The last entry in Mark Twain’s Autobiography shows him feeling beaten and bewildered. His daughter Jean had died suddenly two days earlier, on Christmas Eve morning, 1909. Too weak and distraught to attend the December 26th funeral in Elmira, New York, Twain stayed in Connecticut, watching the clock. His three-part journal entry—mid-morning, 2:30 p.m., and 5 p.m.—sounds as a tolling bell and a nailed coffin for his ever-dwindling family:
…I can see it all just as if I were there. The scene is in the library in the Langdon homestead … where her mother and I stood, forty years ago, and were married; and where Susy’s coffin stood thirteen years ago; where her mother’s stood five years and a half ago; and where mine will stand, after a little time. …When Clara went away two weeks ago to live in Europe, it was hard but I could bear it, for I had Jean left. I said we would be a family…. And now? Now Jean is in her grave!
In fact, Twain’s home life had been in disarray for decades. He had settled in Hartford, Connecticut in 1871, custom-building a house described by one biographer as “part steamboat, part medieval stronghold, part cuckoo clock.” He spent twenty years there raising his children, writing his most famous books, and losing his shirt through adventure capitalism. His departure for Europe in 1891, at first an attempt to reduce expenses, became a long, forced march to repay debts. Through his international speaking tour Twain made good on every bankrupted dollar—two million in today’s money—but his daughter Susy died in America without him, and his wife Livy died on the road with him. For the decade spent tramping the world, Twain was without home or family or both; his letters over his last decade, spent among residences in New York, Connecticut, and Bermuda, are full of references to who and what he has lost.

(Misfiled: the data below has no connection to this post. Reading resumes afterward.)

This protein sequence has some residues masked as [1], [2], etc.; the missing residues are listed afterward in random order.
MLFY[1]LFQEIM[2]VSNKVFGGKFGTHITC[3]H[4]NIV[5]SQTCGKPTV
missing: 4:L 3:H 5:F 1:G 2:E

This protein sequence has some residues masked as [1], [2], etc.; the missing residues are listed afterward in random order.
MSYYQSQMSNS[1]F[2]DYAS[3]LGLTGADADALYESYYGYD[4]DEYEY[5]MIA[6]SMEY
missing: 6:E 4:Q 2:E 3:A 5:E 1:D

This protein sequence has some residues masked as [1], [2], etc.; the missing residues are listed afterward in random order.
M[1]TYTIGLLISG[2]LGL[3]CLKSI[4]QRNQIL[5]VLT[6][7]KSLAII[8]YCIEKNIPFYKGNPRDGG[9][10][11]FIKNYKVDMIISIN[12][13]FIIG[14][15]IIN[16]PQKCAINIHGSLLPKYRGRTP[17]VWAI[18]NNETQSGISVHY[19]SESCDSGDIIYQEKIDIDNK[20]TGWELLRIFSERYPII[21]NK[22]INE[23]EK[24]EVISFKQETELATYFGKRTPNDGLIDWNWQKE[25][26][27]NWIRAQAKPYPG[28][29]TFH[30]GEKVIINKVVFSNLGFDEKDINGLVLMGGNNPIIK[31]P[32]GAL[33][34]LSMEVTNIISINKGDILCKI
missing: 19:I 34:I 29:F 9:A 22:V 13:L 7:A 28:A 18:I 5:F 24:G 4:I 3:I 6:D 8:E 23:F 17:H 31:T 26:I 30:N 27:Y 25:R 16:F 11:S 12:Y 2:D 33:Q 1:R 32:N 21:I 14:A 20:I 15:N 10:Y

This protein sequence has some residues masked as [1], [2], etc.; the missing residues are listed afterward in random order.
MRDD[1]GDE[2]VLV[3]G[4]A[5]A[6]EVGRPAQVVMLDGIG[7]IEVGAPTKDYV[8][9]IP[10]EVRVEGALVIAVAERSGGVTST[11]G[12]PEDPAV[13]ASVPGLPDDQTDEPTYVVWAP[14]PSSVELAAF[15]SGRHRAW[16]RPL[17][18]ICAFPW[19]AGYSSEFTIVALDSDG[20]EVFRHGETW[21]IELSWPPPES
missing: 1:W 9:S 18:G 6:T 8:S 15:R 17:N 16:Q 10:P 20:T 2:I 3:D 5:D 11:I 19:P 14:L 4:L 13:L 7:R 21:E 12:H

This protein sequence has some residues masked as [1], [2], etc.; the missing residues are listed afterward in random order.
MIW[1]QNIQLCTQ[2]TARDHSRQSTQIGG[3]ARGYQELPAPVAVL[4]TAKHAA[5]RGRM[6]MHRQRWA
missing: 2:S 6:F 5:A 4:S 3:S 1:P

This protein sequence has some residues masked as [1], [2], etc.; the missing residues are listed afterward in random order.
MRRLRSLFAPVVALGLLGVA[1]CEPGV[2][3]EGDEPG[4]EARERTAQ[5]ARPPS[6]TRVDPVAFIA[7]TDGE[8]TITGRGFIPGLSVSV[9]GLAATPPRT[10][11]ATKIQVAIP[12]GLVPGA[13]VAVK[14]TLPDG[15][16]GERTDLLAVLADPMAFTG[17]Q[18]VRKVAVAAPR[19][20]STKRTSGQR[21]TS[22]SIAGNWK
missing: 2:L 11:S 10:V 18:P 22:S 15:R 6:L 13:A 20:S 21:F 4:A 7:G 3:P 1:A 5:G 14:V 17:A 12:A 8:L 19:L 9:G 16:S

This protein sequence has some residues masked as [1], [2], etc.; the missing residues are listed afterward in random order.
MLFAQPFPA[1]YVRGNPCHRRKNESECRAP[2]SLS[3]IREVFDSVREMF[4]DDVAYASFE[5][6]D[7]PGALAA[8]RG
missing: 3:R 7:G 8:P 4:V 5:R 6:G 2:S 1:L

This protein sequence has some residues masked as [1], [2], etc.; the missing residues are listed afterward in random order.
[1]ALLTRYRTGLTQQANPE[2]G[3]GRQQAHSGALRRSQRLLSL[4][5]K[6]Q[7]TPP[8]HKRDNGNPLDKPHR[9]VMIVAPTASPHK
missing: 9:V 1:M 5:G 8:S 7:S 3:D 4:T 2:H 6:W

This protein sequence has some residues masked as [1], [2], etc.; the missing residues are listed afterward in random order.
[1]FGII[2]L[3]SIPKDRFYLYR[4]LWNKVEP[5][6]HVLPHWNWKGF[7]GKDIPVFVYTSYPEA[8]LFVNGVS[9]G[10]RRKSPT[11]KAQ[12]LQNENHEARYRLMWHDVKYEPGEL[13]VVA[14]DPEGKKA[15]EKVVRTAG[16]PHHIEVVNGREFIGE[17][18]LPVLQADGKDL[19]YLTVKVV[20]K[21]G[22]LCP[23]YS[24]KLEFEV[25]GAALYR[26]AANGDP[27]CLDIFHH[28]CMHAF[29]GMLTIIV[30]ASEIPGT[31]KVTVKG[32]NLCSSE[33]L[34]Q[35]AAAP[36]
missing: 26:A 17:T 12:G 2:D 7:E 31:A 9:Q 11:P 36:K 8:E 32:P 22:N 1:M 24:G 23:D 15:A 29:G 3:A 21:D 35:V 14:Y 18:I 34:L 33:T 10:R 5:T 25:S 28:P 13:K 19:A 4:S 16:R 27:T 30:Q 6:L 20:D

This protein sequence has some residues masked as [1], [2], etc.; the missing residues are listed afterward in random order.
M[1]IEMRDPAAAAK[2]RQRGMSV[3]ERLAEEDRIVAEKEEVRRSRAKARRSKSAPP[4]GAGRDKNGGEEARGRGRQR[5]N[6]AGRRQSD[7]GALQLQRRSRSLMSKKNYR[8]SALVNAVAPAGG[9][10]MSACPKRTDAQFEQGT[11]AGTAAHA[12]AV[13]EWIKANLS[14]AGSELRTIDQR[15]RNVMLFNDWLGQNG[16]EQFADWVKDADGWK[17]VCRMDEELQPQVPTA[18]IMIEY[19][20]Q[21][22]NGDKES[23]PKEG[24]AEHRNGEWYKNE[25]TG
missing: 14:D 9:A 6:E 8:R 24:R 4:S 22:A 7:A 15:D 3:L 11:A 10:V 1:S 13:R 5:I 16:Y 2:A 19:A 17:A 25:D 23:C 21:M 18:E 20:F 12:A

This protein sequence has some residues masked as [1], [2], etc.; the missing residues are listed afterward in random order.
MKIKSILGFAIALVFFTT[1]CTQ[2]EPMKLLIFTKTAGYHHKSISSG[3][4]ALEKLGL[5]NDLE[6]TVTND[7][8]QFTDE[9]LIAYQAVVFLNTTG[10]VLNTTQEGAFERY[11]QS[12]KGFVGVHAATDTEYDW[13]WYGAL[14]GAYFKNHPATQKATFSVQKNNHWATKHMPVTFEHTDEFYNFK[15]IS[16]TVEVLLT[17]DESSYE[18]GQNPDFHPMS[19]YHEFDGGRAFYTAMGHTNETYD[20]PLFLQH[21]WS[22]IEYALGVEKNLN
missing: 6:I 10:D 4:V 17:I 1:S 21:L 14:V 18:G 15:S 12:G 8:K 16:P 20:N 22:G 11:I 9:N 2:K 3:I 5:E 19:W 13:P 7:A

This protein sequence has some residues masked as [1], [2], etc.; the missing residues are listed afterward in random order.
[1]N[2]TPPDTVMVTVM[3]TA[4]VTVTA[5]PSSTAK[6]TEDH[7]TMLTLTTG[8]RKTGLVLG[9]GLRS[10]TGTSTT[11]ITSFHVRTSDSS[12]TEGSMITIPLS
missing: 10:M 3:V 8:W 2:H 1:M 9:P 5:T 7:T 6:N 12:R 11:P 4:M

But the decade of 1890-1900 was also triumphant, with audiences lined up from Cincinnati to Ceylon to hear “The Funniest Man on Earth,” and journalists quoting daily from “The Gospel of Saint Mark.” Over the next few weeks we will sample from the soapbox speeches and the worldwide whistle-stop talks—each of these billed, ironically, as an “At Home With Mark Twain.”
Steve King contributes Daybook to the Barnes & Noble Review and teaches in the English Department of Memorial University in St. John’s, Newfoundland. His literary daybook began as a radio series syndicated nationally in Canada. He can be found online at http://www.todayinliterature.com.